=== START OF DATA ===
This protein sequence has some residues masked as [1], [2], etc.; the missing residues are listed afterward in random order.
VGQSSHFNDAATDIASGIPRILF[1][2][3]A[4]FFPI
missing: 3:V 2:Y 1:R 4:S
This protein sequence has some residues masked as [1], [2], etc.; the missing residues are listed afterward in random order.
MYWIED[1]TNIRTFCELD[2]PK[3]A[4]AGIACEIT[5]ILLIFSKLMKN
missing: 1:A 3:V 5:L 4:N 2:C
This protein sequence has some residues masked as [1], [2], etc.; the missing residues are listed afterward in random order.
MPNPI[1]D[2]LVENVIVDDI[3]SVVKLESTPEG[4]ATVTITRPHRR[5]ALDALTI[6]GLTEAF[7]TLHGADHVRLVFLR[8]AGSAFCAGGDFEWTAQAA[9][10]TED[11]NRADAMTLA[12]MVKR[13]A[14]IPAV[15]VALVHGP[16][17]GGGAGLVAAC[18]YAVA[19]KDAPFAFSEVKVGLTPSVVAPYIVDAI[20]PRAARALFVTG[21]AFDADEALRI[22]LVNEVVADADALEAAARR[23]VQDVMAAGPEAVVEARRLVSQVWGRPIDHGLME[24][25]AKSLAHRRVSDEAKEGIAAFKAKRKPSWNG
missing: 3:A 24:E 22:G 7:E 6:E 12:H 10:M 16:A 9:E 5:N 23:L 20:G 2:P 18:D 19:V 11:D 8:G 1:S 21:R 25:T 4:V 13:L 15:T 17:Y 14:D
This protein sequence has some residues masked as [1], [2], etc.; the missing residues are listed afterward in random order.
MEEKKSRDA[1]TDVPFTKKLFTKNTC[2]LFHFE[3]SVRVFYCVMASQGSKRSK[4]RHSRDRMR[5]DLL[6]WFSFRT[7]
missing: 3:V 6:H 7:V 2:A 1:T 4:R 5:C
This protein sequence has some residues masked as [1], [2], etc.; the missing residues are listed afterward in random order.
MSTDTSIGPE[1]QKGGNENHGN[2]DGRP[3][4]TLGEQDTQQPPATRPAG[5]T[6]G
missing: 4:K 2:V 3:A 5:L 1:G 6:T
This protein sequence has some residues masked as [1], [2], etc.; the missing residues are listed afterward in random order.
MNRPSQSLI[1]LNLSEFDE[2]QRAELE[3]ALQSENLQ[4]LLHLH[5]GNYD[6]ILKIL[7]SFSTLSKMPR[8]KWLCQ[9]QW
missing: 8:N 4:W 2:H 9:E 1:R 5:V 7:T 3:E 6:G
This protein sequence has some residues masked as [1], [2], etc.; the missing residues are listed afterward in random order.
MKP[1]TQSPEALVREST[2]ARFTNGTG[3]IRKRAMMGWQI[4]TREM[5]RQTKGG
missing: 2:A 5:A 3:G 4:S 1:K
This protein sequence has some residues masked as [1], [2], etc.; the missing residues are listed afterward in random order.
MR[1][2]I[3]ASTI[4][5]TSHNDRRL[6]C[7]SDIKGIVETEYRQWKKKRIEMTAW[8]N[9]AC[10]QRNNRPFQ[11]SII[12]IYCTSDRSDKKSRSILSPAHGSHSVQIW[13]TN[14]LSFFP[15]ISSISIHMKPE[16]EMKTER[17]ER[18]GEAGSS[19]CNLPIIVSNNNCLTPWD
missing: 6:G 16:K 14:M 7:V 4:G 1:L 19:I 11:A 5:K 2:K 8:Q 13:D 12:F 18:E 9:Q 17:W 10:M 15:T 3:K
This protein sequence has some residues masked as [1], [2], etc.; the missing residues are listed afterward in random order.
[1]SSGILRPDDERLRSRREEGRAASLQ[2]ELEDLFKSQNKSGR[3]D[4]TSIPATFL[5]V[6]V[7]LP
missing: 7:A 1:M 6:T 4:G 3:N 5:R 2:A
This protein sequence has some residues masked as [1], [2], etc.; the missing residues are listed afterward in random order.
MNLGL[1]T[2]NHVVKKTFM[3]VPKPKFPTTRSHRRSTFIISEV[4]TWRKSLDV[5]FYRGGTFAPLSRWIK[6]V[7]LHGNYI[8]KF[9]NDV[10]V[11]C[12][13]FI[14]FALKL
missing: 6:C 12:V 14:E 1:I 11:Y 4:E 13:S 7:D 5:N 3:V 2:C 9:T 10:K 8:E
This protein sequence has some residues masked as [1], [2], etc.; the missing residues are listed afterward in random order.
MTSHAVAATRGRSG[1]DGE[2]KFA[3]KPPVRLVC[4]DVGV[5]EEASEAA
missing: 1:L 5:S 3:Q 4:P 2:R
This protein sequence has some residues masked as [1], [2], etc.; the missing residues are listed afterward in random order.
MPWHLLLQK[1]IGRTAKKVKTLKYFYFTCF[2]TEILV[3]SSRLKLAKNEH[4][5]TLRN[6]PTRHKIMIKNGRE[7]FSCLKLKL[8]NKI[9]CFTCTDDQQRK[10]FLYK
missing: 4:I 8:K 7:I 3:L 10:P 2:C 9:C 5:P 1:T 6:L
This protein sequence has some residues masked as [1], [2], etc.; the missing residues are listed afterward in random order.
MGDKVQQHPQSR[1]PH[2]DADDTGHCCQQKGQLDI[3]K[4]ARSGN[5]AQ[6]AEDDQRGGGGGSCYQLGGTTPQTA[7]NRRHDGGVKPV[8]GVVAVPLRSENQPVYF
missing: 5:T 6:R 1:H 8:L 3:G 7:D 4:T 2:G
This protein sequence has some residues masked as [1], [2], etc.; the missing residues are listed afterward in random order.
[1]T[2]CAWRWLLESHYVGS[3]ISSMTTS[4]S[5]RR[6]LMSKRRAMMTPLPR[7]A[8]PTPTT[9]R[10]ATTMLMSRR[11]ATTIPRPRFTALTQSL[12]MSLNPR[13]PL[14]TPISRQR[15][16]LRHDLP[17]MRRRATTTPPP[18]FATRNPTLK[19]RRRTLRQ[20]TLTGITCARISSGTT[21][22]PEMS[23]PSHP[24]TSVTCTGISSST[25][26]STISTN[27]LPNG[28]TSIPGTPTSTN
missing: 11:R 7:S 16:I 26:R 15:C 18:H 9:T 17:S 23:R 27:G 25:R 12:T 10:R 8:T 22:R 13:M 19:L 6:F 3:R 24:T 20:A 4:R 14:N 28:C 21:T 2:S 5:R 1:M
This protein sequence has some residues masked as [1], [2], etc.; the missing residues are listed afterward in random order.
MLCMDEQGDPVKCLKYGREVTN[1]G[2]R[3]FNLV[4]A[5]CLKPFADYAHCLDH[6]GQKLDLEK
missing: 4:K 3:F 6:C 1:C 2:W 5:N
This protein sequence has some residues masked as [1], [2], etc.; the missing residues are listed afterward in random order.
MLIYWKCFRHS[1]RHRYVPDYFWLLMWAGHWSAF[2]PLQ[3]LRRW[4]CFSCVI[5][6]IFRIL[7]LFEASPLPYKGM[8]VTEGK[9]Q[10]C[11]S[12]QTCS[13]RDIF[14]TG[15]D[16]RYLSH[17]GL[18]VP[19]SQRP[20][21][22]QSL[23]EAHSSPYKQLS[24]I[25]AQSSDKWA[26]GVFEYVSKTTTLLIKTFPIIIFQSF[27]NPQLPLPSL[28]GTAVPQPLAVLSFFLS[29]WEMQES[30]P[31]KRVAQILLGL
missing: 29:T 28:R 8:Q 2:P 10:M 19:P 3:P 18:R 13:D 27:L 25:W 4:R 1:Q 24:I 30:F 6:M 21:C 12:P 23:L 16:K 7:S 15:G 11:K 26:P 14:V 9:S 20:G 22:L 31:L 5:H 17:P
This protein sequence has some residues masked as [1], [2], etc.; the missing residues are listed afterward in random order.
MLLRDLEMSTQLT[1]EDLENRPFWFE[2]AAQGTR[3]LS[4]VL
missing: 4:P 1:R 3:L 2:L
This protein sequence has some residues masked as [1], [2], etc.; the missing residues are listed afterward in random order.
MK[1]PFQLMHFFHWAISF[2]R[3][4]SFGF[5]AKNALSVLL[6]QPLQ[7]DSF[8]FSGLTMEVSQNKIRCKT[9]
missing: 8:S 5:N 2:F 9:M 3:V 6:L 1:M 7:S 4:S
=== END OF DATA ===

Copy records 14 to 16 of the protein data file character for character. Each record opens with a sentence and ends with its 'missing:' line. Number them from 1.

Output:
This protein sequence has some residues masked as [1], [2], etc.; the missing residues are listed afterward in random order.
[1]T[2]CAWRWLLESHYVGS[3]ISSMTTS[4]S[5]RR[6]LMSKRRAMMTPLPR[7]A[8]PTPTT[9]R[10]ATTMLMSRR[11]ATTIPRPRFTALTQSL[12]MSLNPR[13]PL[14]TPISRQR[15][16]LRHDLP[17]MRRRATTTPPP[18]FATRNPTLK[19]RRRTLRQ[20]TLTGITCARISSGTT[21][22]PEMS[23]PSHP[24]TSVTCTGISSST[25][26]STISTN[27]LPNG[28]TSIPGTPTSTN
missing: 11:R 7:S 16:I 26:R 15:C 18:H 9:T 17:S 23:R 27:G 25:R 12:T 10:R 8:T 22:R 13:M 19:L 6:F 3:R 24:T 20:A 4:R 14:N 28:C 21:T 2:S 5:R 1:M
This protein sequence has some residues masked as [1], [2], etc.; the missing residues are listed afterward in random order.
MLCMDEQGDPVKCLKYGREVTN[1]G[2]R[3]FNLV[4]A[5]CLKPFADYAHCLDH[6]GQKLDLEK
missing: 4:K 3:F 6:C 1:C 2:W 5:N
This protein sequence has some residues masked as [1], [2], etc.; the missing residues are listed afterward in random order.
MLIYWKCFRHS[1]RHRYVPDYFWLLMWAGHWSAF[2]PLQ[3]LRRW[4]CFSCVI[5][6]IFRIL[7]LFEASPLPYKGM[8]VTEGK[9]Q[10]C[11]S[12]QTCS[13]RDIF[14]TG[15]D[16]RYLSH[17]GL[18]VP[19]SQRP[20][21][22]QSL[23]EAHSSPYKQLS[24]I[25]AQSSDKWA[26]GVFEYVSKTTTLLIKTFPIIIFQSF[27]NPQLPLPSL[28]GTAVPQPLAVLSFFLS[29]WEMQES[30]P[31]KRVAQILLGL
missing: 29:T 28:R 8:Q 2:P 10:M 19:P 3:P 18:R 13:D 27:L 25:W 4:R 1:Q 24:I 30:F 6:M 21:C 12:P 23:L 16:K 7:S 15:G 11:K 26:P 14:V 9:S 20:G 22:L 31:L 5:H 17:P